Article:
According to information provided by Tria, examples of chronic conditions include high blood pressure, high cholesterol, diabetes, respiratory problems, osteoporosis, heart disease, mental health conditions and chronic pain.
“There is a certain percentage of your population that do have ongoing chronic conditions that are not being managed, and they need help managing those conditions,” Rick Beins, IMA Employee Benefits Account Executive, told commissioners as part of his presentation on Tuesday.
Tria will target employees and their family members who suffer from chronic conditions and who are non-compliant, meaning they aren’t regularly keeping up with their medications to treat their conditions.
An analysis by Tria identified 95 plan members as candidates for its Pharmacy Advocate Program, which provides patient-focused, confidential and collaborative care, to include on-going consultations and a medication summary plan that is shared with patients and their physicians. Of those 95, 72 were found to have two or more chronic conditions.
Tria’s program is based on the belief that pharmacological counseling can make a difference in helping patients manage chronic conditions, which if untreated can lead to even higher health care expenses, which ultimately has an effect on insurance costs.
“If those particular chronic conditions continue to go untreated, you’re going to continue to see your claims go up,” Beins told commissioners.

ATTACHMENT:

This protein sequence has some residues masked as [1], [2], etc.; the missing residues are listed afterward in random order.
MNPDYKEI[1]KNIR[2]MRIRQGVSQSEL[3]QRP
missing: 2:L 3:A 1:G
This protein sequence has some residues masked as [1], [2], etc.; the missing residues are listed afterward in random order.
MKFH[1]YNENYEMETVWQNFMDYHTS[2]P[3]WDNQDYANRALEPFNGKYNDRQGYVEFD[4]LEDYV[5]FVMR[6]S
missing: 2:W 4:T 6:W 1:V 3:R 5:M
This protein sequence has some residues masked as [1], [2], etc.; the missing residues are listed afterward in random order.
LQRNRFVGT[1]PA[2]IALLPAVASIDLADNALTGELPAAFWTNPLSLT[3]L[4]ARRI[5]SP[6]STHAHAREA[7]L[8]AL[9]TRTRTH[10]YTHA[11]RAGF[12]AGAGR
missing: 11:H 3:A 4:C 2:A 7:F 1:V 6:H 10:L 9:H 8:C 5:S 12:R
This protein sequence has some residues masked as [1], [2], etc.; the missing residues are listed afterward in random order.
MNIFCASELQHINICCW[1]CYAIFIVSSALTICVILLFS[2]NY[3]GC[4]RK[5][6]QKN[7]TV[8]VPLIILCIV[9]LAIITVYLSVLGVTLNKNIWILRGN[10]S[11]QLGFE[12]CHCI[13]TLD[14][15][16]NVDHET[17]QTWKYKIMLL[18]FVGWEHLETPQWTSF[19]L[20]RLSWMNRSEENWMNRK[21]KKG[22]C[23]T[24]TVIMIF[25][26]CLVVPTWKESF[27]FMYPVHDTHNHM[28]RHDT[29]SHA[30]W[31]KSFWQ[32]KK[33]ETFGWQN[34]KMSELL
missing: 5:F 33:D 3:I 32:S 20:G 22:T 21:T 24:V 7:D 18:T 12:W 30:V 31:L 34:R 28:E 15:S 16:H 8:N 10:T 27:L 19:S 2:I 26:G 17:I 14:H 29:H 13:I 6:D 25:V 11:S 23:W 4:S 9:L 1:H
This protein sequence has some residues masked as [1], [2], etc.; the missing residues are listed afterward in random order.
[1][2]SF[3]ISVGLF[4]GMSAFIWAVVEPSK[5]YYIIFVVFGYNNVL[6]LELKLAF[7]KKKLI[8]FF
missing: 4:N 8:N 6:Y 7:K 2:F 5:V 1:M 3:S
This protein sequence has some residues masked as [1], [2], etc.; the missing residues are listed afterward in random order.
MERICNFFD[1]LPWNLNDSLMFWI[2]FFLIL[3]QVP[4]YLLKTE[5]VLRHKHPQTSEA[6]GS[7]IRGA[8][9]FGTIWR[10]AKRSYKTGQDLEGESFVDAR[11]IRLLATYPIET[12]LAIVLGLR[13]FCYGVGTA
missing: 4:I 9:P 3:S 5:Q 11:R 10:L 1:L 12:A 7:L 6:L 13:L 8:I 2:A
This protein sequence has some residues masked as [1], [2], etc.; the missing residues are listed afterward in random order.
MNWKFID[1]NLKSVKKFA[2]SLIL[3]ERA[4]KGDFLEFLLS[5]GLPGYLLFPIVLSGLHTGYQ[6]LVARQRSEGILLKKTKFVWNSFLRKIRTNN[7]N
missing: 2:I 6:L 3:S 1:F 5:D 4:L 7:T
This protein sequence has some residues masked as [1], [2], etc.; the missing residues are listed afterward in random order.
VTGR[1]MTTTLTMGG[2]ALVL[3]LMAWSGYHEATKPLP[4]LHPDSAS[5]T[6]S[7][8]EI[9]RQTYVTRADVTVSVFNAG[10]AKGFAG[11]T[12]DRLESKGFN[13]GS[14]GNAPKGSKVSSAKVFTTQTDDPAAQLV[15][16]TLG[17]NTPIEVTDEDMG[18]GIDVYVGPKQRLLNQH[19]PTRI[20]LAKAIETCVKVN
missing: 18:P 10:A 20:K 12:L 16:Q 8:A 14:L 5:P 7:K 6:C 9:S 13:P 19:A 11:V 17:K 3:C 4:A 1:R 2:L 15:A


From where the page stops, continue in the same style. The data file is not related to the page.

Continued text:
Through Tria’s program, participants would have access to prescription drug co-pay incentives, including zero-dollar co-pays for generic medications to treat chronic conditions, and 50 percent off (up to $15) for brand co-pays for diabetes and respiratory conditions where generic medications are not available, such as insulin, testing strips and inhalers.
Under the agreement, the county will pay Tria $5 per employee, or an estimated $17,400 annually. Based on the 95 plan members identified as potential participants in the Tria program, the company projects the program would result in $146,585 in savings toward the county’s insurance plan if all 95 participated.
Beins said 100 percent participation in Tria’s program is unlikely, but even if only 20 employees participated, the projected savings for the county insurance plan is $30,860.
A third change commissioners approved for 2019 is partnering with New Directions to provide its Employee Assistance Program, a benefit offered to all employees at the county’s expense.
Currently, Compass Behavioral Health provides services for the county’s EAP, but county officials are opting to go with New Directions because it will be able to offer a wider range of services.
In addition to mental health services, which will continue to be provided by Compass counselors, New Directions can offer employees financial consultation, dependent and elder care resources, legal consultation and health and wellness coaching.
“We have numerous opportunities to help our employees or assist them, whether they need a will or need some financial guidance,” Lucas said about New Directions’ more robust offerings.
One final change to the county's health benefits approved by commissioners was the decision to offer a voluntary vision plan for employees, which would be at employees' expense.
The health care benefit changes will be effective Jan. 1, 2019, with the change in EAP to New Directions effective Feb. 1.
Contact Brett Riggs at email@example.com.